Jacinta: Well, apparently these South-East Asian apes are monogamous, unlike other primates (except maybe humans, but I’m reluctant to rule on that). In fact only 3% of mammals are monogamous, according to a fact sheet I found (linked below). So that makes for family groups of two to six, just like our nuclear family, unless you’re a Catholic. Gibbons are considered as ‘lesser apes’, family Hylobatidae, unlike we great apes, family Hominidae. Physically, they’re by far the smallest of the apes, depending on particular species, but weighing at most about 12 kgs. These small family groups defend their territory aggressively – none of this fission-fusion stuff. They’re quite good at bipedalism, and present a good model for bipedalism in humans, but they’re also fantastically acrobatic tree-swingers, with the longest arms in relation to their bodies of any of the primates. They also have a nice healthy herbivorous diet.

Canto: They sound like a good human model all-round, and maybe a model for gender equality?

Jacinta: Well, yes, but I do prefer female supremacy. Gibbons are apparently the least studied of all the apes. There are 12 species of them, but many species are very near extinction, a fact not much known by the general public. Orangutans clearly get much more attention.

Canto: Okay so let’s look further afield – before coming back to human cultures to see if there are any matriarchies worth emulating. What more do we know about dolphins and other cetaceans?

Jacinta: Well, as you know dolphins live together in pods of up to 30, though sometimes where there’s an abundant food source they can form massive superpods of over 1000. And as we’ve learned, they engage in sex for fun.

Canto: I suppose also they could form superpods in the face of predators, like schools of fish.

Jacinta: Yes, possibly, though they wouldn’t have too many predators, unlike small fish. Interestingly these superpods can be made up of different cetacean species, so this would obviously benefit the smaller species. And individual dolphins can switch from pod to pod quite freely. Something like fission-fusion, but with greater flexibility. Researchers find this flexibility a sign of high intelligence.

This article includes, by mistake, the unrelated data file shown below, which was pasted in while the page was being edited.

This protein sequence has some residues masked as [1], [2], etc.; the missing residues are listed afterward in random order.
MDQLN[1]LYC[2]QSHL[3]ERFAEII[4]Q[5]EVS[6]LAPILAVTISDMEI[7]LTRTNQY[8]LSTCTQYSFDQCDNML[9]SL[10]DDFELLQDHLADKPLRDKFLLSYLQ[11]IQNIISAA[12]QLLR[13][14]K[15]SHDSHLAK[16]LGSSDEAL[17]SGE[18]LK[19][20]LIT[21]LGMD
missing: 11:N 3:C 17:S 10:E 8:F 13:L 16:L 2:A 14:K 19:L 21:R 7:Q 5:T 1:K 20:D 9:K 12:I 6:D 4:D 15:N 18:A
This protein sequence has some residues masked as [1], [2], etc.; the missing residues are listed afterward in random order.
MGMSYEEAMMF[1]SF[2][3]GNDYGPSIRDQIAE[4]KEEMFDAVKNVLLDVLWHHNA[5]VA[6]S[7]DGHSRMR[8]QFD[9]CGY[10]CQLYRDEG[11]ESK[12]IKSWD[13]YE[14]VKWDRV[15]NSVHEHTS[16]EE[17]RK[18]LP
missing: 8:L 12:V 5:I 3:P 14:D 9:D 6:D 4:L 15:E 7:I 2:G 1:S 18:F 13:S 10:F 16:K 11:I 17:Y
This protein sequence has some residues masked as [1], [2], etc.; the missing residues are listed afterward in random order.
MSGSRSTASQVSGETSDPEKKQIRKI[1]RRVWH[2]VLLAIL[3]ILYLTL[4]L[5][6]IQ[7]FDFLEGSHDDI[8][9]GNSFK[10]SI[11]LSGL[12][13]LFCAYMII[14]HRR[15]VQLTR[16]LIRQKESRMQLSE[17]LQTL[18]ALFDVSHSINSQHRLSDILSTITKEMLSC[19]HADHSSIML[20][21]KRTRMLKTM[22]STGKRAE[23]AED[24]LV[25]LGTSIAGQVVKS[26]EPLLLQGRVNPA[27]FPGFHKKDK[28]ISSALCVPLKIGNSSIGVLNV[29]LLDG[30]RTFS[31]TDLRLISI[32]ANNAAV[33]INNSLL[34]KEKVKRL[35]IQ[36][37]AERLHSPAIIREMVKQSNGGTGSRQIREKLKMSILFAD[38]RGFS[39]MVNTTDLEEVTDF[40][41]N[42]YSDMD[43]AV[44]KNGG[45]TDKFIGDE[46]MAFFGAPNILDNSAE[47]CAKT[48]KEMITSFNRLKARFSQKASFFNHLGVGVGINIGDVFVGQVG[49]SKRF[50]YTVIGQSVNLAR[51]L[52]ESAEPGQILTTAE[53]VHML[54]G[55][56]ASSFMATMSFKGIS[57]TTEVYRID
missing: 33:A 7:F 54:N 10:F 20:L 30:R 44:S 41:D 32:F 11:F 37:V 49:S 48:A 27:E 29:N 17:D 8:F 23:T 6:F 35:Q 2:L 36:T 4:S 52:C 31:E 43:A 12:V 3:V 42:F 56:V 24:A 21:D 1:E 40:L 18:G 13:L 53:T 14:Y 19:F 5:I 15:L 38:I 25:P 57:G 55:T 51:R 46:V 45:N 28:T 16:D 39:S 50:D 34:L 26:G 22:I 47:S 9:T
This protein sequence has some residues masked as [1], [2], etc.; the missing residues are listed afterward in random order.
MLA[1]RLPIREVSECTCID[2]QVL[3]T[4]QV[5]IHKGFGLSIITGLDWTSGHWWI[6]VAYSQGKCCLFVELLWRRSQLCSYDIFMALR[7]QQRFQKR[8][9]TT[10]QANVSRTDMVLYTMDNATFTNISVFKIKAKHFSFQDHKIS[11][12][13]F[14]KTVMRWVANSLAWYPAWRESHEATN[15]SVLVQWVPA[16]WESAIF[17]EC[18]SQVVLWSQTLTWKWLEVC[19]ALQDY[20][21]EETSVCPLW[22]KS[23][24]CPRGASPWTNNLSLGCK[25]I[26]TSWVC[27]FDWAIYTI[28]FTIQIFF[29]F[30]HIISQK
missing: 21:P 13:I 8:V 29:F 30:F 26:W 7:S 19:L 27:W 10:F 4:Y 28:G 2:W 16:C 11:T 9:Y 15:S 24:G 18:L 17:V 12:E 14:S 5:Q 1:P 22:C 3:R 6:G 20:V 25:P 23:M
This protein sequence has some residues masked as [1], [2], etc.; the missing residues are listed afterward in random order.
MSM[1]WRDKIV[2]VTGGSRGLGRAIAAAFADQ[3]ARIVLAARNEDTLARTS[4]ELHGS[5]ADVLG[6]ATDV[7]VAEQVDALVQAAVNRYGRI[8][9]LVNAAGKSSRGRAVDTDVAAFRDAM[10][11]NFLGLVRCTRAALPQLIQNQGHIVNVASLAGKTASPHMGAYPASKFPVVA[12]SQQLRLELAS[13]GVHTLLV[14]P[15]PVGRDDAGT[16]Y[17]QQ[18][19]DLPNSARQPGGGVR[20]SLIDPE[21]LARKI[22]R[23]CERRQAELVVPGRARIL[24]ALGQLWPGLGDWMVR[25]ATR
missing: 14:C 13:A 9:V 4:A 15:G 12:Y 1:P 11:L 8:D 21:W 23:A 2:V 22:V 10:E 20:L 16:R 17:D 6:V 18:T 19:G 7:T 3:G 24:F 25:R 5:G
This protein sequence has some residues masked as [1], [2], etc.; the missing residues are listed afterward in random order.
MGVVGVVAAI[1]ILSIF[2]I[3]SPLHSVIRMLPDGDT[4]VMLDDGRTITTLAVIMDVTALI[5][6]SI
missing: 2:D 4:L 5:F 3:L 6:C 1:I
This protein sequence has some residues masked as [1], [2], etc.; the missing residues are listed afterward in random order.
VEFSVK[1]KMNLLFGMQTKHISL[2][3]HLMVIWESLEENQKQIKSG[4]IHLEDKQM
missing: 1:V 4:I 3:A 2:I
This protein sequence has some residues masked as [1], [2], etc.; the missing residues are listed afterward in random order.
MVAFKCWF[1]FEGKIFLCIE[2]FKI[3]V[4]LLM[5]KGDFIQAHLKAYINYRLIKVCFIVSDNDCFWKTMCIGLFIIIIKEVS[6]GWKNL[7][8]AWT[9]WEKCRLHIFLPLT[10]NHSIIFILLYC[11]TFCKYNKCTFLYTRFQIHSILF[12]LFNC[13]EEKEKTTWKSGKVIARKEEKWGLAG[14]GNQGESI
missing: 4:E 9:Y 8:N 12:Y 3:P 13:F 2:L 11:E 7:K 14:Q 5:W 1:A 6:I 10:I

Canto: Ahh, so that accounts for the stupidity of conservatives.

Jacinta: Some dolphin species are a bit more hierarchical than others, and you can see plenty of bite marks on bottlenose dolphins, evidence of fights for dominance.

Canto: And I recall a big hubbub a few years ago when those delightful creatures were discovered torturing and killing some of their own. But then, they are male-dominated, aren’t they?

Jacinta: They are, sadly. Males of all species are largely arseholes (well, not literally). But they certainly engage in a lot of play, I mean dolphins generally. Maybe they’ll evolve one day into a higher form of female-dominated life, but I doubt it. They’ll have to realise how fucked-up they are as a species to do that, like some humans have realised – but not enough.

Canto: Okay, so dolphins are out as a model. What about other cetaceans? I somehow suspect that orcas won’t fit the bill.

Jacinta: Next time. And we’ll look at some human models, if we can find them.

References

https://www.independent.co.uk/voices/comment/six-facts-about-elephant-families-9015298.html

https://seaworld.org/animals/all-about/orangutans/behavior/

https://orangutanfoundation.org.au/how-big-do-orangutans-get-learn-about-the-biology-of-the-orangutan/

https://www.sciencemag.org/news/2019/07/gorillas-have-developed-humanlike-social-structure-controversial-study-suggests

http://www.gibbons.de/main2/08teachtext/factgibbons/gibbonfact.html

Dolphin Social Structure

 

Written by stewart henderson

July 22, 2021 at 7:50 pm